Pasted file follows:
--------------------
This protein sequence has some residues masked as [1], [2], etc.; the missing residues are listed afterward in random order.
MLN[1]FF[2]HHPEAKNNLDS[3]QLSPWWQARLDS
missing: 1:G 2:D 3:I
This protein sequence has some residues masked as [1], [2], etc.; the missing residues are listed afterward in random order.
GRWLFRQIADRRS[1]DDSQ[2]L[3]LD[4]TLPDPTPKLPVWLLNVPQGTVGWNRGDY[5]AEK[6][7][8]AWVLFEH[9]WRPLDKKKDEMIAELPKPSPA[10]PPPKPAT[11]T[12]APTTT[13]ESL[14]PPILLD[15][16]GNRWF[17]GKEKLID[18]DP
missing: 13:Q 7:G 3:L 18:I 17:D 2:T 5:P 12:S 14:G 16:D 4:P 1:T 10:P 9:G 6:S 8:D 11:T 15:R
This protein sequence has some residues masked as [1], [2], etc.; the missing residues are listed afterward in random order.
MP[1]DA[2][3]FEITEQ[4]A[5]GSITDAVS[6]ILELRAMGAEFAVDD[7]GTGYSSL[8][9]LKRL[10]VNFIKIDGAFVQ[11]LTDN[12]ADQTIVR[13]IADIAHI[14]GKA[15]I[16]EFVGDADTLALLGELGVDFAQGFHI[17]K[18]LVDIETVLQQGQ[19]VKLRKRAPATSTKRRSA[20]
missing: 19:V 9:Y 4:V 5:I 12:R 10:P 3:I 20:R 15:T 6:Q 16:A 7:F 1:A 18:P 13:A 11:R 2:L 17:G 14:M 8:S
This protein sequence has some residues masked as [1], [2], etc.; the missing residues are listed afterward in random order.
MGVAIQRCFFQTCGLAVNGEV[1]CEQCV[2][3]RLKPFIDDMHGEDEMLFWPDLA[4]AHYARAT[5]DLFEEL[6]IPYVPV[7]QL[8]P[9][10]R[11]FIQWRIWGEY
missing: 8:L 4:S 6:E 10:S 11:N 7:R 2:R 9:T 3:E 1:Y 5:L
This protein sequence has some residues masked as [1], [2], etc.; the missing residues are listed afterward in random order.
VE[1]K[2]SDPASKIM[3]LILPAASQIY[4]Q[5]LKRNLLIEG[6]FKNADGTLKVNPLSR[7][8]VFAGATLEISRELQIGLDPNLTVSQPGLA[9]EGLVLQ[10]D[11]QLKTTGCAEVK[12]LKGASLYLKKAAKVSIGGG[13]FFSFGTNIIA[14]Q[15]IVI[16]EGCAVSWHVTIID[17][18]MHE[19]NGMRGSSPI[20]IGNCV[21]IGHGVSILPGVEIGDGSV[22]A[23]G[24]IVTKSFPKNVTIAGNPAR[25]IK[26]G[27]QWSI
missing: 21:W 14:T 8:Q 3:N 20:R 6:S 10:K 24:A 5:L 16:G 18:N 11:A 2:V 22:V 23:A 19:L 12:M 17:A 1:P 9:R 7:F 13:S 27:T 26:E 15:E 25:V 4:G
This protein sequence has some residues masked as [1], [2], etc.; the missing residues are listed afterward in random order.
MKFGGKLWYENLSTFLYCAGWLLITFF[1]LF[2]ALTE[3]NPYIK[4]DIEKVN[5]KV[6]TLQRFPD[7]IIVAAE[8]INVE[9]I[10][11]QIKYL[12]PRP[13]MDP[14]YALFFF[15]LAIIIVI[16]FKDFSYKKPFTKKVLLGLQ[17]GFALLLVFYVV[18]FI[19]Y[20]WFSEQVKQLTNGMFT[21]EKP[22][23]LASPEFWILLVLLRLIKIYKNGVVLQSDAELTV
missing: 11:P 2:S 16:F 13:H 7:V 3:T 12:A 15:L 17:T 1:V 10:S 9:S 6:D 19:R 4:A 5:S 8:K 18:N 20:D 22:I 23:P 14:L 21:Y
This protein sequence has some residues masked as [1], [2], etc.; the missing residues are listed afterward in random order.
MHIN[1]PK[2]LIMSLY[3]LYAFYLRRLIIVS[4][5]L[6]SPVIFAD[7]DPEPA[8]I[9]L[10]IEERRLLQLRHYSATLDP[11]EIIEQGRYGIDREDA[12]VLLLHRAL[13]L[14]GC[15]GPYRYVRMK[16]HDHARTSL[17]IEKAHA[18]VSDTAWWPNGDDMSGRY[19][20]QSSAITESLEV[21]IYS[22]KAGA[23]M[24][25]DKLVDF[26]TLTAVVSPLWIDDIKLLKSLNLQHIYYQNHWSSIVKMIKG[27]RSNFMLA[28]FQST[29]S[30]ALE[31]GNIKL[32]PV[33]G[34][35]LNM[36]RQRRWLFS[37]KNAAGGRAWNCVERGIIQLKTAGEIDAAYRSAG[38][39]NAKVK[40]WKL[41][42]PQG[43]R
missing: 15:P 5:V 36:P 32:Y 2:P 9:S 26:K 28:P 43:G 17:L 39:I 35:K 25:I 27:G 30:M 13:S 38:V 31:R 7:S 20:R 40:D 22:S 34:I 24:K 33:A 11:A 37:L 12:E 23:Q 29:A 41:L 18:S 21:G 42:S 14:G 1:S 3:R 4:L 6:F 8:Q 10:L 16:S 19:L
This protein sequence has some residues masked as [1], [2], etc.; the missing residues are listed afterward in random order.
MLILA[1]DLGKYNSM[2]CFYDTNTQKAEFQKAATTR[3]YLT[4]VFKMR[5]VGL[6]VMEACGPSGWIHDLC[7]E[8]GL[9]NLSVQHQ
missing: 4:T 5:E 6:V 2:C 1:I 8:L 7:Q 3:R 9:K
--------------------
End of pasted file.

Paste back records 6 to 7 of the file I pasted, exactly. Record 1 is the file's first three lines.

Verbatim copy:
This protein sequence has some residues masked as [1], [2], etc.; the missing residues are listed afterward in random order.
MKFGGKLWYENLSTFLYCAGWLLITFF[1]LF[2]ALTE[3]NPYIK[4]DIEKVN[5]KV[6]TLQRFPD[7]IIVAAE[8]INVE[9]I[10][11]QIKYL[12]PRP[13]MDP[14]YALFFF[15]LAIIIVI[16]FKDFSYKKPFTKKVLLGLQ[17]GFALLLVFYVV[18]FI[19]Y[20]WFSEQVKQLTNGMFT[21]EKP[22][23]LASPEFWILLVLLRLIKIYKNGVVLQSDAELTV
missing: 11:P 2:S 16:F 13:H 7:V 3:T 12:A 15:L 17:T 1:V 10:S 9:S 6:D 19:R 4:A 5:S 8:K 18:N 20:D 22:I 23:P 14:L 21:Y
This protein sequence has some residues masked as [1], [2], etc.; the missing residues are listed afterward in random order.
MHIN[1]PK[2]LIMSLY[3]LYAFYLRRLIIVS[4][5]L[6]SPVIFAD[7]DPEPA[8]I[9]L[10]IEERRLLQLRHYSATLDP[11]EIIEQGRYGIDREDA[12]VLLLHRAL[13]L[14]GC[15]GPYRYVRMK[16]HDHARTSL[17]IEKAHA[18]VSDTAWWPNGDDMSGRY[19][20]QSSAITESLEV[21]IYS[22]KAGA[23]M[24][25]DKLVDF[26]TLTAVVSPLWIDDIKLLKSLNLQHIYYQNHWSSIVKMIKG[27]RSNFMLA[28]FQST[29]S[30]ALE[31]GNIKL[32]PV[33]G[34][35]LNM[36]RQRRWLFS[37]KNAAGGRAWNCVERGIIQLKTAGEIDAAYRSAG[38][39]NAKVK[40]WKL[41][42]PQG[43]R
missing: 15:P 5:V 36:P 32:Y 2:P 9:S 26:K 28:P 43:G 17:L 39:I 35:K 25:I 27:G 30:M 13:S 38:V 31:R 7:S 20:R 40:D 22:S 34:I 24:K 33:A 11:A 37:L 12:E 23:Q 29:A 41:L 18:S 21:G 42:S 14:G 1:S 3:R 4:L 6:F 8:Q 10:L 16:S 19:L